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Health - Life Sciences - 30.12.2020
Moving towards new cancer therapies with computer simulations at IDSIA USI-SUPSI
Moving towards new cancer therapies with computer simulations at IDSIA USI-SUPSI
From a research hypothesis in experimental biology to the possible application in the field of anticancer therapies, through computer simulations. This is the essential course of an interdisciplinary and international research project that has identified the mechanisms by which particular peptides can penetrate cell membranes and contribute to the elimination of tumors.

Life Sciences - 29.12.2020
A single gene 'invented' haemoglobin several times
A single gene ’invented’ haemoglobin several times
Thanks to the marine worm Platynereis dumerilii , an animal whose genes have evolved very slowly, scientists from CNRS, Université de Paris and Sorbonne Université, in association with others at the University of Saint Petersburg and the University of Rio de Janeiro, have shown that while haemoglobin appeared independently in several species, it actually descends from a single gene transmitted to all by their last common ancestor.

Life Sciences - Physics - 29.12.2020
Sugars influence cell-to-surface adhesion
Sugars influence cell-to-surface adhesion
How can cells adhere to surfaces and move on them? This is a question which was investigated by an international team of researchers headed by Prof. Michael Hippler from the University of Münster and Prof. Kaiyao Huang from the Institute of Hydrobiology (Chinese Academy of Sciences, Wuhan, China).

Life Sciences - 29.12.2020
A single gene 'invented' haemoglobin several times
A single gene ’invented’ haemoglobin several times
Thanks to the marine worm Platynereis dumerilii , an animal whose genes have evolved very slowly, scientists from CNRS, Université de Paris and Sorbonne Université, in association with others at the University of Saint Petersburg and the University of Rio de Janeiro, have shown that while haemoglobin appeared independently in several species, it actually descends from a single gene transmitted to all by their last common ancestor.

Environment - Life Sciences - 28.12.2020
The science behind extinction
Latest Stanford Health Alerts on COVID-19 COVID-19 Info for Stanford Earth Losing species Image credit: Shutterstock A collection of research and insights from Stanford experts who are deciphering the mysteries and mechanisms of extinction and survival in Earth's deep past and painting an increasingly detailed picture of life now at the brink.

Health - Life Sciences - 23.12.2020
New research highlights the importance of the thymus in successful pregnancies
New research highlights the importance of the thymus in successful pregnancies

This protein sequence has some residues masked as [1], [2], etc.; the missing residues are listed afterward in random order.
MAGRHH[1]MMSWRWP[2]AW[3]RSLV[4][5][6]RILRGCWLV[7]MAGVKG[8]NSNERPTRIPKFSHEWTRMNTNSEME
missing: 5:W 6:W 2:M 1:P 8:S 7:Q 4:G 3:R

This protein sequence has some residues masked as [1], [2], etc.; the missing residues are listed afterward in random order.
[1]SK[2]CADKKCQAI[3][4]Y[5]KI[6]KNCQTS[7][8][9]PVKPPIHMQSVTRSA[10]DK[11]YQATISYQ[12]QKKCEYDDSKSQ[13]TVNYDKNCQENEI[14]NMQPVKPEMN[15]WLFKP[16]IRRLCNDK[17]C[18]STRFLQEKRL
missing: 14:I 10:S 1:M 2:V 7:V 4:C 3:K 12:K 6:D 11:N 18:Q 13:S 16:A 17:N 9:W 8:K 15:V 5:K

How the immune system adapts to pregnancies has puzzled scientists for decades. Now, findings from an international group of researchers, led by experts at Karolinska Institutet in Sweden, reveal important changes that occur in the thymus to prevent miscarriages and gestational diabetes. The thymus is a central organ of the immune system where specialised immune cells called T lymphocytes mature.

Life Sciences - 23.12.2020
The first endovascular technology that can explore capillaries
The first endovascular technology that can explore capillaries
Scientists have invented a technique to navigate electronic devices that are smaller than human hair inside blood vessels and reach arterioles. The next step will be conducting in vivo tests. The cardiovascular system is astonishing. It uses the blood that circulates in our veins and arteries to transport oxygen and nutrients to every tissue in the body.

Life Sciences - Pharmacology - 23.12.2020
Genetic Engineering without Unwanted Side-Effects Helps Fight Parasites
Genetic Engineering without Unwanted Side-Effects Helps Fight Parasites
Modified CRISPR-Cas9 gene editing scissors are enabling researchers at UZH to make alterations to the genetic material of single-cell organisms that are indistinguishable from natural mutations. This method is making it possible to develop a (harmless) experimental live vaccine for the widespread parasite Toxoplasma gondii.

Life Sciences - 23.12.2020
Study estimates 200-plus white sharks breed each year
Study estimates 200-plus white sharks breed each year
A study on the vulnerable white shark has shown that approximately 206 to 252 sharks breed on Australia's east coast each year. The joint study involving The University of Queensland, NSW Department of Primary Industries and Stellenbosch University in South Africa has used genomics to estimate the yearly number of "effective breeders" in the white shark population.

Life Sciences - History / Archeology - 23.12.2020
Ancient DNA shines light on Caribbean prehistory
Ancient DNA shines light on Caribbean prehistory